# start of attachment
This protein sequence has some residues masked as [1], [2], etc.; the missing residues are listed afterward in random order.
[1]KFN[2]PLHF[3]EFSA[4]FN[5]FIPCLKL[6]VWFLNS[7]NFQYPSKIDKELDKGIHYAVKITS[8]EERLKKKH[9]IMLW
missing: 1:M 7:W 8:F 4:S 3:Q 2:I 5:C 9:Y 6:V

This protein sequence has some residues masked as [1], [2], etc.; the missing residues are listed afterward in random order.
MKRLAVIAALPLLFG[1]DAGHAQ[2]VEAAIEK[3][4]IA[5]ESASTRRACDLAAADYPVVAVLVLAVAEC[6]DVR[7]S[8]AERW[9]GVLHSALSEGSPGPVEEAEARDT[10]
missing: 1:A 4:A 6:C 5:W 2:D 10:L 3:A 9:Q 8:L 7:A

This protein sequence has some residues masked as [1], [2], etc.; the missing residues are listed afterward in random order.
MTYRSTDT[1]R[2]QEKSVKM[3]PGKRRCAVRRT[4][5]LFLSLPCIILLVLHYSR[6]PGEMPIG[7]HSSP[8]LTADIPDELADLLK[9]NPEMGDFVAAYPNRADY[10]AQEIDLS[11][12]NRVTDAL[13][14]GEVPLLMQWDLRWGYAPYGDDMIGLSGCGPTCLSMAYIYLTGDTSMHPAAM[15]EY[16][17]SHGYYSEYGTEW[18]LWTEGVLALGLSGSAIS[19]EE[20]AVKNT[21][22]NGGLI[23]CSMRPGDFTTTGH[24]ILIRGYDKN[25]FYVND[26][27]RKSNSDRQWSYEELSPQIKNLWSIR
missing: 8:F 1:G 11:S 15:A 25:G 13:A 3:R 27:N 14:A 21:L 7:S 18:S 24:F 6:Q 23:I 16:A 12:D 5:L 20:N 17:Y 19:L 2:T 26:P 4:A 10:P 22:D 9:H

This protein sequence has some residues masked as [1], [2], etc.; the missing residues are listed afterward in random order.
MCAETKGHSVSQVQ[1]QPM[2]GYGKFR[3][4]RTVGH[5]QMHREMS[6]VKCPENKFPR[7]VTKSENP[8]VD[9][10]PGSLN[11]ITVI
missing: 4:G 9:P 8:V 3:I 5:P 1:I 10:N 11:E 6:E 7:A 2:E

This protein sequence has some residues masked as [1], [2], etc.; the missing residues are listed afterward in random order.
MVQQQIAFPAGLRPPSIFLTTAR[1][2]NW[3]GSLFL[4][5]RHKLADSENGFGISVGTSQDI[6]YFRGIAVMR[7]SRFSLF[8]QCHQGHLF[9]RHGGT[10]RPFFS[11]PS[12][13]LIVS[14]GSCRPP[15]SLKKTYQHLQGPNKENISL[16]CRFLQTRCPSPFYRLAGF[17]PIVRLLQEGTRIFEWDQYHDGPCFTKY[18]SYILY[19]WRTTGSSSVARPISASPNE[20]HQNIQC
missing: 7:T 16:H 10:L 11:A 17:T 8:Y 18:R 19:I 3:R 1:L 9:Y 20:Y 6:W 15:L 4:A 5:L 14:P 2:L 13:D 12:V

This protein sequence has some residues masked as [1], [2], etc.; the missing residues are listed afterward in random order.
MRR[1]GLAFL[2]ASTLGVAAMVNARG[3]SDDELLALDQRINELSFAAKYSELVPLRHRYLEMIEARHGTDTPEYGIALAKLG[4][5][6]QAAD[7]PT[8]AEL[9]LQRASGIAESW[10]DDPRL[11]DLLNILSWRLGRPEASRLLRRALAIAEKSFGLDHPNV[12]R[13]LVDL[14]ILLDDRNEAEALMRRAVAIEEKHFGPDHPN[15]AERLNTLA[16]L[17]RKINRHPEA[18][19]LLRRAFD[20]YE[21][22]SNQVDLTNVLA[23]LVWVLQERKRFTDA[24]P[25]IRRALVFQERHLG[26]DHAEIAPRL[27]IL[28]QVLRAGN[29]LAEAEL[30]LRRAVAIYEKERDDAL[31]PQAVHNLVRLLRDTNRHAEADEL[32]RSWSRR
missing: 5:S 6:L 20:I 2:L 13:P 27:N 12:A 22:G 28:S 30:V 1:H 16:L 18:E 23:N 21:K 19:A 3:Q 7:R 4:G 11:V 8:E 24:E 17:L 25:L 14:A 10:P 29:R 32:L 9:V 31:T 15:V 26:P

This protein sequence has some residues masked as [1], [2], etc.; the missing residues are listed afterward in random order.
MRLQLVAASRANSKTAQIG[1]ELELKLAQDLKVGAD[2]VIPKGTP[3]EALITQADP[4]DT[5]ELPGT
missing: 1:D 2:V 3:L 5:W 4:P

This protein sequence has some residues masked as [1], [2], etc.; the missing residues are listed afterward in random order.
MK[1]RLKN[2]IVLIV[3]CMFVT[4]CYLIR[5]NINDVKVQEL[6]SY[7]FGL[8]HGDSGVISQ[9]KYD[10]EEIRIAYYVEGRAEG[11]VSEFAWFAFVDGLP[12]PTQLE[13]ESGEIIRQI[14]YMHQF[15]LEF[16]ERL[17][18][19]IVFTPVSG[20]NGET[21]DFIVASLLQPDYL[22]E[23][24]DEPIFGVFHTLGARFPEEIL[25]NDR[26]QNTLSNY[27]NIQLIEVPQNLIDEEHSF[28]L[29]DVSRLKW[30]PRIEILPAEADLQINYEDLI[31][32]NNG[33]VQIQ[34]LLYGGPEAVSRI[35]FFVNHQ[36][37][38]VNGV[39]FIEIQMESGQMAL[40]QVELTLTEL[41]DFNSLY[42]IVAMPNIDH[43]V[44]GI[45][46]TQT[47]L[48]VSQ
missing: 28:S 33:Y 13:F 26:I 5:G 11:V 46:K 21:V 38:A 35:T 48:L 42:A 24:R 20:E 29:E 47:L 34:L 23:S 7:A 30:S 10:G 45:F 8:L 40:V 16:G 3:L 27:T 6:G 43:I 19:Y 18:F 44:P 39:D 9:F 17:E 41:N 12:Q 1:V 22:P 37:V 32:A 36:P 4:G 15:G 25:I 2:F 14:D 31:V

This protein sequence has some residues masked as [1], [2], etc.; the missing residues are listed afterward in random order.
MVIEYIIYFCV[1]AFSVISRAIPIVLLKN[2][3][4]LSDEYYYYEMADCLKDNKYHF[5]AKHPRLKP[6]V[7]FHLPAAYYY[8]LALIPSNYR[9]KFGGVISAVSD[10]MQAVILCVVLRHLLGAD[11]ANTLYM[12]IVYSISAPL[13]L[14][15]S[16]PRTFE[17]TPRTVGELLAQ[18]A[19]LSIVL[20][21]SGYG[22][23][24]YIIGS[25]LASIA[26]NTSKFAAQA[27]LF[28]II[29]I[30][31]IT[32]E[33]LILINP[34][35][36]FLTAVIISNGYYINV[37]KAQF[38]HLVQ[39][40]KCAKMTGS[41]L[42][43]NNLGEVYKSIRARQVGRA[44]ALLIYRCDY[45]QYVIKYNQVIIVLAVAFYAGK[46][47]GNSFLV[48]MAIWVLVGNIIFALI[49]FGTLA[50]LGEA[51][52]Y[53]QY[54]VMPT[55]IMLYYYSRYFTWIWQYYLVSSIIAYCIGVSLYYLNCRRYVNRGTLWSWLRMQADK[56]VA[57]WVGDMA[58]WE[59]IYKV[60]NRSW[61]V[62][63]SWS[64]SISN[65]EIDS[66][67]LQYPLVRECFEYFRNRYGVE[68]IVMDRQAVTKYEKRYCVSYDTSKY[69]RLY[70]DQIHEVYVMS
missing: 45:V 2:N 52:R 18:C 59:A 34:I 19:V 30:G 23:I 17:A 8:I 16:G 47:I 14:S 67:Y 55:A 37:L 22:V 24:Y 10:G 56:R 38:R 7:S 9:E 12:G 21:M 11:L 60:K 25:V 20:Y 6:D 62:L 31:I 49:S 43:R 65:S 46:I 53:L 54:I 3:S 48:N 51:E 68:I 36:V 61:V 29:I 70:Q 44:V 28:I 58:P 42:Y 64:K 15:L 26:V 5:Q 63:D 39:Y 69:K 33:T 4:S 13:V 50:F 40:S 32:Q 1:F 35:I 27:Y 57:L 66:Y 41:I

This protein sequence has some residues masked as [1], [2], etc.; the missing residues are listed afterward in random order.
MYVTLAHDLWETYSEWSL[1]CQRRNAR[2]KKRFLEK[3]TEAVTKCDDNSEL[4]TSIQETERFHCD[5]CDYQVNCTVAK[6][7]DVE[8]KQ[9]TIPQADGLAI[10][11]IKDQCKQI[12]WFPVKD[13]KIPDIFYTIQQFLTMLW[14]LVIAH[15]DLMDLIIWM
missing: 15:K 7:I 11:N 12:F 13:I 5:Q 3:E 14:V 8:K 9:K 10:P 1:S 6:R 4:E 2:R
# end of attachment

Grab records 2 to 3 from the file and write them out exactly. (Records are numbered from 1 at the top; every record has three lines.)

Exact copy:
This protein sequence has some residues masked as [1], [2], etc.; the missing residues are listed afterward in random order.
MKRLAVIAALPLLFG[1]DAGHAQ[2]VEAAIEK[3][4]IA[5]ESASTRRACDLAAADYPVVAVLVLAVAEC[6]DVR[7]S[8]AERW[9]GVLHSALSEGSPGPVEEAEARDT[10]
missing: 1:A 4:A 6:C 5:W 2:D 10:L 3:A 9:Q 8:L 7:A

This protein sequence has some residues masked as [1], [2], etc.; the missing residues are listed afterward in random order.
MTYRSTDT[1]R[2]QEKSVKM[3]PGKRRCAVRRT[4][5]LFLSLPCIILLVLHYSR[6]PGEMPIG[7]HSSP[8]LTADIPDELADLLK[9]NPEMGDFVAAYPNRADY[10]AQEIDLS[11][12]NRVTDAL[13][14]GEVPLLMQWDLRWGYAPYGDDMIGLSGCGPTCLSMAYIYLTGDTSMHPAAM[15]EY[16][17]SHGYYSEYGTEW[18]LWTEGVLALGLSGSAIS[19]EE[20]AVKNT[21][22]NGGLI[23]CSMRPGDFTTTGH[24]ILIRGYDKN[25]FYVND[26][27]RKSNSDRQWSYEELSPQIKNLWSIR
missing: 8:F 1:G 11:S 15:A 25:G 13:A 3:R 27:N 14:A 21:L 7:S 18:S 24:F 6:Q 23:I 16:A 12:D 5:L 20:N 17:Y 19:L 2:T 26:P 4:A 10:P 22:D 9:H